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Digital VS traditional banks. The main differences.

By Asomi College of Sciences

Lately, everything digital is expanding; the same goes for the banking sector. Whether or not you’re planning to open a digital bank account, you might want to know the differences between traditional banks and their online counterpart.

The digital banks: an introduction.

First, it’s good to know that digital banks have more ways to name them: challenger, mobile, online– or neobanks are all different names attributed to these online money storage institutions. This article overviews the main differences between mobile and traditional banks in customer service, branches, fees, ATMs, utility, investing, and more. Whether you’re reading this article out of pure curiosity or choosing where to open your next bank account, let’s have a closer look at the main differences between these two banking methods.

Financial features

There are a lot of financial features that ordinary banks offer, such as:

  • Investing
  • Loans of all kinds
  • Certificates of Deposit
  • Credit cards
  • Savings account
  • Mortgages

These are but a few services offered by traditional banks. But what matters is that, unfortunately, digital banks don’t provide all these services. It must be mentioned that some online banks offer some of these features, but the possibilities of finding a bank that provides all of them are pretty low. But let’s look at the challenger banks’ primary services.


Usually, the basis of opening an account in an online bank comes with a simple checking account. It may come with an interest rate if you want to open a savings account. But this is not always the case since it depends on the institution.


Usually, mobile banks also offer foreign exchange and money transfer services. Talking of digital banks’ pros, some even provide multi-currency accounts.

Digital VS traditional banks internal

Credit cards

Usually, digital banks do not insist on giving their clients credit cards. But some of them still do that. Still, some mobile banks adopt this old technique of distributing credit cards to their clients, thus, earning more as an institution.

You can quickly get a loan or a mortgage from a traditional bank. Of course, you have to have the proper requisites, but the established initiations at least offer this service. At the same time, very few digital banks can give their clients the possibility of even asking for a loan or a mortgage. In fact, since the service range of most online banks is quite limited, they often do not offer this service.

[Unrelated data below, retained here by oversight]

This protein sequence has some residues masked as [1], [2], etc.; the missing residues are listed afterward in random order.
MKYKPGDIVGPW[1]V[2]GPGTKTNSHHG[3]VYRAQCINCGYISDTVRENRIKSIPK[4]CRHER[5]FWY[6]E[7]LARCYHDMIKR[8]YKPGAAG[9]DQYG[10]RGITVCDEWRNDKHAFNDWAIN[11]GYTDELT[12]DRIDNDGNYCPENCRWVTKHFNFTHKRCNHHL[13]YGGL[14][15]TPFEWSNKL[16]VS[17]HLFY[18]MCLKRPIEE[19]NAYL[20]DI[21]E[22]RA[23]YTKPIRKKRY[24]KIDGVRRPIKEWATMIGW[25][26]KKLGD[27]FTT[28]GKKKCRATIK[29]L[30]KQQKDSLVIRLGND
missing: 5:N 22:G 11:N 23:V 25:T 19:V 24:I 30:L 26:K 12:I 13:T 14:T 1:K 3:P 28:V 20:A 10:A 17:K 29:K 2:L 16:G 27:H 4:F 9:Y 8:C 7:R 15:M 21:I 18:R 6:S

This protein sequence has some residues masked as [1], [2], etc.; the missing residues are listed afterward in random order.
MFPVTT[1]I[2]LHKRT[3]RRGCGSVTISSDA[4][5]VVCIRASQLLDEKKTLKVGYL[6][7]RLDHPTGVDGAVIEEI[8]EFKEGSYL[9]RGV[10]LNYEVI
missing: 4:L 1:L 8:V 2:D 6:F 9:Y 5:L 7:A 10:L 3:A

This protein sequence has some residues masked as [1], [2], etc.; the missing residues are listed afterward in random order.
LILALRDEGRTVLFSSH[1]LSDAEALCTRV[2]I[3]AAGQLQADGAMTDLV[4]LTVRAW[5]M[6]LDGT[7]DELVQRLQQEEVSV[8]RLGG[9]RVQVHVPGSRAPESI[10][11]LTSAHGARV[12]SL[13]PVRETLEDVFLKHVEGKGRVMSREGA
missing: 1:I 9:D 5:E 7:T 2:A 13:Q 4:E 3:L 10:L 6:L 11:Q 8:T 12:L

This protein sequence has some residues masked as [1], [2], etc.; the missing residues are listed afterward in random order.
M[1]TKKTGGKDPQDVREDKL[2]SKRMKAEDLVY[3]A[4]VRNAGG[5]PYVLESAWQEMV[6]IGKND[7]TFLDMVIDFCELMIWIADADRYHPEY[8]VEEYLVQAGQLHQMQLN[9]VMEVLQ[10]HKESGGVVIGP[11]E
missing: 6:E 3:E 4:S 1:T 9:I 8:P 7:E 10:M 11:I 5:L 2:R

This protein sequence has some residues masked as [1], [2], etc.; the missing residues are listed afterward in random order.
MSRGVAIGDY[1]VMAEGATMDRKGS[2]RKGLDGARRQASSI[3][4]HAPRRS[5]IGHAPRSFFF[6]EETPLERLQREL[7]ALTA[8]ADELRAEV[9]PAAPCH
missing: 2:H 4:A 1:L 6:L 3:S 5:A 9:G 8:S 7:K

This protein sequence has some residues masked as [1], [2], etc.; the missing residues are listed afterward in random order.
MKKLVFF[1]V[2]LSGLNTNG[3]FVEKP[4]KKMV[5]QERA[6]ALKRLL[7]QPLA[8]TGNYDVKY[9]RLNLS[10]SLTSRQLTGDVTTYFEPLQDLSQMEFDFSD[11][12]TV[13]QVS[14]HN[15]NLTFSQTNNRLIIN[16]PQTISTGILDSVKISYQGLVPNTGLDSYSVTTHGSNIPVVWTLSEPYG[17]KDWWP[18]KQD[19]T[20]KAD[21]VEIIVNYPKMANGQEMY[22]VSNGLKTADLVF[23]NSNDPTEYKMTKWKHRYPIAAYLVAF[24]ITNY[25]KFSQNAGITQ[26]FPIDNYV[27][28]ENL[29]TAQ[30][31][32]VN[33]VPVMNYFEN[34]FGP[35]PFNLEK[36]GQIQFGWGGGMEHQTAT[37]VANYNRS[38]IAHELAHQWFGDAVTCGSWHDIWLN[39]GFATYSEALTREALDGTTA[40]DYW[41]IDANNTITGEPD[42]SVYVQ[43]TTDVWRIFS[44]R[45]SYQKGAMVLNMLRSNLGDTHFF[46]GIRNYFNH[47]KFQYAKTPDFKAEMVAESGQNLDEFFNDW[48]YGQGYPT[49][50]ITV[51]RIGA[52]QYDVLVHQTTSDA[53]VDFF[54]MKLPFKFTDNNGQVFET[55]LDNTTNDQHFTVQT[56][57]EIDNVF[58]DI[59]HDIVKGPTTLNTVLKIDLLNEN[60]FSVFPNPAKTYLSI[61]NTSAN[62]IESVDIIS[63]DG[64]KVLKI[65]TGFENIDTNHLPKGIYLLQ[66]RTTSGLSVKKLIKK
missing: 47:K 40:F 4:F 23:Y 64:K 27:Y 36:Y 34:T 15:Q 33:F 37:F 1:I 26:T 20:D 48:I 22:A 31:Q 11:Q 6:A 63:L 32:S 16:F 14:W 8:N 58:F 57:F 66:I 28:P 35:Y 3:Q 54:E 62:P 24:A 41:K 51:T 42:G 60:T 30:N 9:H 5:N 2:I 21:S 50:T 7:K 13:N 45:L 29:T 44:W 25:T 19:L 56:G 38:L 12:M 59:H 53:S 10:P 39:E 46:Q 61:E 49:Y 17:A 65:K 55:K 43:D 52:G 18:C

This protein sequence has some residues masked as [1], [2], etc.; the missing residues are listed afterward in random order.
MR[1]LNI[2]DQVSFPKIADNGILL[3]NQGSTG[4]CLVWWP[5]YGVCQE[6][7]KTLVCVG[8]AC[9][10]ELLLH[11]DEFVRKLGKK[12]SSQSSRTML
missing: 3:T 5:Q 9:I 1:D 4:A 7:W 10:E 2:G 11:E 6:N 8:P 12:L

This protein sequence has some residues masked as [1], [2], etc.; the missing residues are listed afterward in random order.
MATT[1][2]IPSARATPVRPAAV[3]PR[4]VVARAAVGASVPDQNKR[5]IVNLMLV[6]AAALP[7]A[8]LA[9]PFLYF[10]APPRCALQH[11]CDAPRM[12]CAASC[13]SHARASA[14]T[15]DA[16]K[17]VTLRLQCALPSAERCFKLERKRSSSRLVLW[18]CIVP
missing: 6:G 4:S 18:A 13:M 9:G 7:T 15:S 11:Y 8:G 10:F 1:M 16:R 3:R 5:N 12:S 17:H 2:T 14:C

It is not an easy path for a bank to be able to offer a financial service, especially the most highly sophisticated ones. Therefore, most of them lack the abovementioned facilities or just offer them in a limited quantity. But, it must be mentioned that millennials and Gen Z make up most of the clients of neobanks. So, their clients usually do not require highly sophisticated financial services and are OK with easy money transfers or a spending account.


Traditional banks ask money for almost everything, while online banks have zero or no fees. Traditional banks may load costs for operations such as:

    • Monthly checking service fee
    • Transfer from savings
    • Monthly savings maintenance fee
    • Overdraft

And this is not even the complete list of fees. A significant part of the income in traditional financial institutions usually comes from overdraft fees.

On the other hand, mobile banks usually do not require a monthly maintenance fee or minimum deposits. They also have free peer-to-peer money transfers, and ATM withdrawals are generally free.

Interchange fees

However, they do make money from sources called interchange fees. Those fees are usually small amounts of money that the mobile banks earn every time, whether an online or in-store transaction is made. These amounts may be tiny, but they still make up a significant number.

And besides, the digital banks do not have offices to pay or to buy. The same goes for supplies of all kinds and, of course, the personnel. That is how they keep their fees so low.

The negative side

But this represents the only negative side of their system: the client service. Of course, in a traditional bank, you can either call or go there in person, but when it comes to a bigger problem, which is difficult to solve via phone or email, it may come in handy to have an office to go to. And, of course, in this case, traditional banks have the best.

This article was written by ACS – ASOMI College of Sciences. If you’re interested in banking or financial education, check our courses out by clicking here.

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